“In a disaster, public information is so, so crucial,” Boury said. “Not having that information can be the most frustrating thing for people.”
The temblor a decade ago originated deep underground and more than 60 miles from Issaquah.
The city rests along the Seattle Fault, a shallow zone stretched along the interstate from Puget Sound and east through lakes Washington and Sammamish. The city is also near the Rattlesnake Mountain and South Whidbey Island fault zones.
U.S. Geological Survey seismologist Craig Weaver predicted widespread destruction and infrastructure impacts if a major earthquake rattled the Seattle Fault.
“Exactly what bridge is out of service, that’s all sort of a guessing game, but the guessing game is a lot better today than it would have been 10 years ago,” he said.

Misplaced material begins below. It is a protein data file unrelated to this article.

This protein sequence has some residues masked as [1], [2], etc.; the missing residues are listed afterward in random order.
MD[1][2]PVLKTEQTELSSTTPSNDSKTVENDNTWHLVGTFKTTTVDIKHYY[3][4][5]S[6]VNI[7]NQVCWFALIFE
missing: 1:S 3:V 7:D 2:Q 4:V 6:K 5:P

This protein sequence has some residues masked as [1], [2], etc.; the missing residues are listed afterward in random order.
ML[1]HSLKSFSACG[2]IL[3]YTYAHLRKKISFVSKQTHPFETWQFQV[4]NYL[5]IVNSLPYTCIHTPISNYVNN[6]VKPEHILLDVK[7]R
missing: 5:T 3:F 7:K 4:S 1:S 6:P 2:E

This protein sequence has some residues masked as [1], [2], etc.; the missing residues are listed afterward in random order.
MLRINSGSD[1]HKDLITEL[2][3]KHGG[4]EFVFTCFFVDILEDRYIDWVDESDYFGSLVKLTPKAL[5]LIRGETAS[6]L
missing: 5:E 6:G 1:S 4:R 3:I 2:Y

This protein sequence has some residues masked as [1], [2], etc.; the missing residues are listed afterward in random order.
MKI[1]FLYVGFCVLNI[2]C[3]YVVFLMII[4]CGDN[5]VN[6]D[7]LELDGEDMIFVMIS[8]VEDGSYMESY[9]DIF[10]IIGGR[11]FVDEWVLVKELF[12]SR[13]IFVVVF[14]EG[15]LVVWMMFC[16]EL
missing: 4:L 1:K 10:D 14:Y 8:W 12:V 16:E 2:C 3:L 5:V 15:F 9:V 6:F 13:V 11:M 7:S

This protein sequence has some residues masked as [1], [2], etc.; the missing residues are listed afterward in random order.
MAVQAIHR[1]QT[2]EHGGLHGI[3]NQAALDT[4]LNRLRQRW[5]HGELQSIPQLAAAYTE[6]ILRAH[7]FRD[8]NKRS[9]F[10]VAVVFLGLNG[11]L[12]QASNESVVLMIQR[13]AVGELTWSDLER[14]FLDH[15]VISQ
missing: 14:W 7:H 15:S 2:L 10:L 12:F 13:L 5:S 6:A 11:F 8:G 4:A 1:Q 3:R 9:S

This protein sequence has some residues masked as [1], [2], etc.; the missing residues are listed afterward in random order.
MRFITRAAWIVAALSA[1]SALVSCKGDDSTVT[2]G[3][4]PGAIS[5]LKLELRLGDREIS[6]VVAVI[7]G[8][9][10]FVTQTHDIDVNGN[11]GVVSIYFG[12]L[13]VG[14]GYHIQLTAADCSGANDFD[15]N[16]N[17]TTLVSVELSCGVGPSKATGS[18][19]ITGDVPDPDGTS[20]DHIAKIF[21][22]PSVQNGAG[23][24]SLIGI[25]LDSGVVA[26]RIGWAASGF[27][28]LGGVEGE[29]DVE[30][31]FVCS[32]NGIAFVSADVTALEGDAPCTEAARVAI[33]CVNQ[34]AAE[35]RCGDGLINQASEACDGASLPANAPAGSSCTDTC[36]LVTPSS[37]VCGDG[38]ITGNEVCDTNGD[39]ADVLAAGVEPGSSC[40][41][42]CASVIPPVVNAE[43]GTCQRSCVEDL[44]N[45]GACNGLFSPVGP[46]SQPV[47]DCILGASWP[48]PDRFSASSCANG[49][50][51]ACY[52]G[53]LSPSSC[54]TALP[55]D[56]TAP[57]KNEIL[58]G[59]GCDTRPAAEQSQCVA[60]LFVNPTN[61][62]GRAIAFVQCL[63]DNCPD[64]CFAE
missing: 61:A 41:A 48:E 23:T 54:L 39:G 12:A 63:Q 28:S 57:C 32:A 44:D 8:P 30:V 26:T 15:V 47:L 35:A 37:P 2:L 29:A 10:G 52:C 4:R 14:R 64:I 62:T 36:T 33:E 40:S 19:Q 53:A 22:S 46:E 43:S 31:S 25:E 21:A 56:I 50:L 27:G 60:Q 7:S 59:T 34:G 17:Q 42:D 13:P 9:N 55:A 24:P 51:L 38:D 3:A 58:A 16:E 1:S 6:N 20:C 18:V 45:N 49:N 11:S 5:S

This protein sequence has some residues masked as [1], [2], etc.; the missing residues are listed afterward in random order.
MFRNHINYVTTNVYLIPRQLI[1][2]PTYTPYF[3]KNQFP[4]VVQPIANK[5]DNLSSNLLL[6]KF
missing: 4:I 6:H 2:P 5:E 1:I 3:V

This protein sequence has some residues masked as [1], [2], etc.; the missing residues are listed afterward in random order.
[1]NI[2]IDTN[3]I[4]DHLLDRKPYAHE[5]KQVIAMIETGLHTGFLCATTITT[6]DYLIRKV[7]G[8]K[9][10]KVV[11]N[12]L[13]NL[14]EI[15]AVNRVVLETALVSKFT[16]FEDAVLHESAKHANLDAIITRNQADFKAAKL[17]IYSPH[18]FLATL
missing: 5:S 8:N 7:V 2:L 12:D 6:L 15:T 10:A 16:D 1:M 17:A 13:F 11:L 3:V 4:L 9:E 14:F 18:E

The doomsday scenario Weaver and other scientists outlined in 2008 estimated a magnitude-6.7 earthquake along the fault could cause $33 billion in damage, hobble Interstate 90 and other highways, threaten drinking water supplies and cripple the region for years.
“When it finally happens, it’s not going to happen like that,” he said. “But it provides a good basis to consider: Here are some of our vulnerabilities and here are things we need to fix. I think there is definitely a much stronger awareness than there was 10 years ago.”
Warren Kagarise: 392-6434, ext. 234, or firstname.lastname@example.org. Comment at www.issaquahpress.com.
Prepare for earthquakes
American Red Cross planners offer simple tips for residents to prepare for earthquakes:
- Learn fire evacuation and earthquake plans for all of the buildings you occupy on a regular basis.